Adrienne Wolter shares local restaurant reviews, day trips and cooking adventures
First of all, let's hear it for all the inventors who have the patience to take their revolutionary ideas from concept to marketplace. I applaud them for so many reasons, I really do. With that being said, there are just some products - especially kitchen ones - that would have been better left on the drawing board. Yes, they're intriguing, but they're also completely unnecessary.
I got a few new appliances this Christmas, either as gifts from others or as gifts to myself. I finally got the Vitamix I've been dreaming of for ages, and I treated myself to a Starbucks Verismo (a single-serve coffee maker capable of making espresso). Both have already gotten a lot of use. But one gift, I'm sorry to say, went straight back to the store - the very first item on this list.
Perhaps you have wondered if buying one of the following appliances might add efficiency to your culinary routine. I'm here to tell you that the answer is that they won't. All they'll do is sit on a shelf, and unlike a bulky unused elliptical, you can't even use them as a clothes hanger.
Apparently, creating your own version of the Egg McMuffin is so challenging that a product devoted specifically to this arduous task is necessary. The Breakfast Sandwich Maker is truly a one-hit wonder. Unless your diet consists of nothing but English muffins, eggs and cheese, save your money - it costs around $30 - and buy something else for your kitchen that you'll actually use.
If throwing hot dogs into a boiling pot of water or trying not to burn them on a griddle or in a frying pan gets too tough, turn to the Hot Dog Maker. This diabolical appliance will cook up those hot dogs in a jiffy, and warm two hot dog buns simultaneously. At about $40, this is as useless as it gets. Even the most ravenous hot dog fans would scoff.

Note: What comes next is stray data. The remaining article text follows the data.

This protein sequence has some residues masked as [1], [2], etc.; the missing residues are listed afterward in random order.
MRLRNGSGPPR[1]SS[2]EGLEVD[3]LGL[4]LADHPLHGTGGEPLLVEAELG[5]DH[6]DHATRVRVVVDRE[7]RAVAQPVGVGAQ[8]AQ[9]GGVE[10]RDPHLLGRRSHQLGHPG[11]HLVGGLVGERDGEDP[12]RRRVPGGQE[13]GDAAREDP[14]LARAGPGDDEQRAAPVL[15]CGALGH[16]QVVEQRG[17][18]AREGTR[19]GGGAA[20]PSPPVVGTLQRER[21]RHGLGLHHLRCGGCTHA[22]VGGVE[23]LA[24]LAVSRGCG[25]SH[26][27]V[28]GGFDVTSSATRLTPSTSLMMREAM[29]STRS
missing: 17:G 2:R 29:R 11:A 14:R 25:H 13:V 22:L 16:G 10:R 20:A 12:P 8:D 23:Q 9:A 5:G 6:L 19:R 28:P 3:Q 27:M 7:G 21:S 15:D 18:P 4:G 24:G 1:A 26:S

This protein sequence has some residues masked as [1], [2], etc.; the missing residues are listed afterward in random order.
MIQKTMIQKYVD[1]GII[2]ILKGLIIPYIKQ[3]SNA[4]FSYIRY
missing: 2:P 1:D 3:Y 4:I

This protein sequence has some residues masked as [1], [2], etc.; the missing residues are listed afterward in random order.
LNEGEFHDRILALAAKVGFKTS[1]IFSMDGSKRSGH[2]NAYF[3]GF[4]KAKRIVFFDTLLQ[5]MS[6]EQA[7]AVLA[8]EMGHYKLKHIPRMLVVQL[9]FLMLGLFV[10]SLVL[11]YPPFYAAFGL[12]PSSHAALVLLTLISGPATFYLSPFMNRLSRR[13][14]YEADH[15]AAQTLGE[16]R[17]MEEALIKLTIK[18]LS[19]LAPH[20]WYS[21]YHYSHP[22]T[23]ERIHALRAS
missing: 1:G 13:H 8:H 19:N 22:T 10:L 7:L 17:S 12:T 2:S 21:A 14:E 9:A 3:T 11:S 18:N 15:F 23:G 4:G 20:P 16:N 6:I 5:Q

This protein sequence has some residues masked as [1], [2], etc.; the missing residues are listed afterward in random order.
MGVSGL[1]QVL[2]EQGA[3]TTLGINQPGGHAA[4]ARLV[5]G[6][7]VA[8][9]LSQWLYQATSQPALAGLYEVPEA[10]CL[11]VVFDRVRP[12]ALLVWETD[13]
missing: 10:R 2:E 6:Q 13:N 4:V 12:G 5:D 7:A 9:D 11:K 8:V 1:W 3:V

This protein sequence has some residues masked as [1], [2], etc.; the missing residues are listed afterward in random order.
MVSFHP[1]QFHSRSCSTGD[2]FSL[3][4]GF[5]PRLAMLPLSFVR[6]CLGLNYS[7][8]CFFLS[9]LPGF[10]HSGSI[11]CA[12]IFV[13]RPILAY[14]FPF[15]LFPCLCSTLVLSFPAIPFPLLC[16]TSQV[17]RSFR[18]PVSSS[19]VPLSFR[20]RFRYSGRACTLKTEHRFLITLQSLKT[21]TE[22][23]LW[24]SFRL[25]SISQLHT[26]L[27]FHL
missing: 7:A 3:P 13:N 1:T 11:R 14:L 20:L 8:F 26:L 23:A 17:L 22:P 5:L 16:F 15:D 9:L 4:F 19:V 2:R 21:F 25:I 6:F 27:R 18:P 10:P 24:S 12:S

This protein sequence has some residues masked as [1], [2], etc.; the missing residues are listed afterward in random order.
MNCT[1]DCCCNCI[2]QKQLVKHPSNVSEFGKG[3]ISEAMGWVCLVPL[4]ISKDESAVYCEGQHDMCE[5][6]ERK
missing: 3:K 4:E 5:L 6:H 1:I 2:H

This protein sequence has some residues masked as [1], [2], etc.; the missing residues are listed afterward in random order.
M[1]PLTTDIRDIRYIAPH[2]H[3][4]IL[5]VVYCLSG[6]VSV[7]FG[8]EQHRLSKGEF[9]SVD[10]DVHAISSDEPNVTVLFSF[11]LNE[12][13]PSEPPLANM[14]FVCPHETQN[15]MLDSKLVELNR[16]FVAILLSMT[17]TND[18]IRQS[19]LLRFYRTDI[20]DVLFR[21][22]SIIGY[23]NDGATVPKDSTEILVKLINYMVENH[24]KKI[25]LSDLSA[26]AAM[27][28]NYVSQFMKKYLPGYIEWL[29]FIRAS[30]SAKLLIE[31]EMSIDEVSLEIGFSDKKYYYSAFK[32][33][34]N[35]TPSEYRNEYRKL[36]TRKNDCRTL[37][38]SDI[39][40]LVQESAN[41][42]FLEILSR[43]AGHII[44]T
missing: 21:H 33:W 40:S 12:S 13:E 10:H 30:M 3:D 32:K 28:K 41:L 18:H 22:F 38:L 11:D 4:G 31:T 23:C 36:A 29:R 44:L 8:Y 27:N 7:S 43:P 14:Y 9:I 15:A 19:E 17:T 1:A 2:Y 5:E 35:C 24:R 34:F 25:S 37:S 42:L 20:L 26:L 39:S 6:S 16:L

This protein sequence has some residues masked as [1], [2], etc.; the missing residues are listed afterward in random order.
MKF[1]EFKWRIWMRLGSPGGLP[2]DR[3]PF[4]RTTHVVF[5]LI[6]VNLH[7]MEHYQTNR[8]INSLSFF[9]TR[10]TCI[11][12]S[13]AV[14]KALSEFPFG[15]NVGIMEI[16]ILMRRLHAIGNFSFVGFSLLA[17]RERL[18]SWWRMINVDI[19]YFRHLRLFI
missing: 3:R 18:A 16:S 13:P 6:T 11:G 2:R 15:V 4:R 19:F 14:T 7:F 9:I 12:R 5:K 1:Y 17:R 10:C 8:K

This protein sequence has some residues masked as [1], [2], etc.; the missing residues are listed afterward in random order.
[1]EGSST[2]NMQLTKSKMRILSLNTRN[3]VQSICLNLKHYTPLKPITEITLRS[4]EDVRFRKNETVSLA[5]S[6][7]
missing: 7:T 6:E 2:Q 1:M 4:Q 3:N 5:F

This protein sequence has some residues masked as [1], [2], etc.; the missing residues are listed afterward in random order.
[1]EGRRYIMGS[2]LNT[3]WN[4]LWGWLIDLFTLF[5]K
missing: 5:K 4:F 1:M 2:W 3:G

Be honest: How often do you have a burning need to make crepes? Sure, they're delicious, and I could easily eat them more often than I do, but I'd just use a pan. Easy-peasy. No special appliances, no spending dollars on a machine that will eventually be sold for 50 cents at a garage sale.
Eggs are terrific, and I wouldn't want to live in a world without them. However, I can't figure out why I need a device to boil them when I can put a water-filled pot onto the stove. The Egg Cooker makes zero sense unless you live in a cramped dorm room, and you and your roommate crave nothing but hard-boiled eggs.
I adore those decadent blue and pink strands of cotton candy that are available at festivals and sporting events. With that being said, I have no desire to make cotton candy - or fairy floss as it's sometimes called - in my home. I mean, it might be fun as a one-time lark, but the machine would basically become something of a nuisance rather quickly. I'd rather wait until I could buy cotton candy from someone who has the equipment to make it en masse.
Babies need pureed food at certain points in their lives, and the fresher the puree, the healthier the infant, according to many moms and dads. Yet there's absolutely no necessity for a Baby Food Maker when you have a blender and/or food processor in the house. The baby food maker is probably one of those gifts that is a last-minute grab by a frantic baby shower guest.
I've experienced the old bloody knuckle more than once when grating cheese, but I can't remember even once wanting an electric appliance to do the grating for me. An electric cheese grater may be recommended at, say, a factory that produces grated cheese for mass distribution. However, it doesn't belong anywhere in my house... or yours.
Stick with the basic tools and a few other clever (but small) gadgets and you'll find that your kitchen will be less cluttered and you'll have more to spend on quality food items. Isn't that what being a foodie is all about?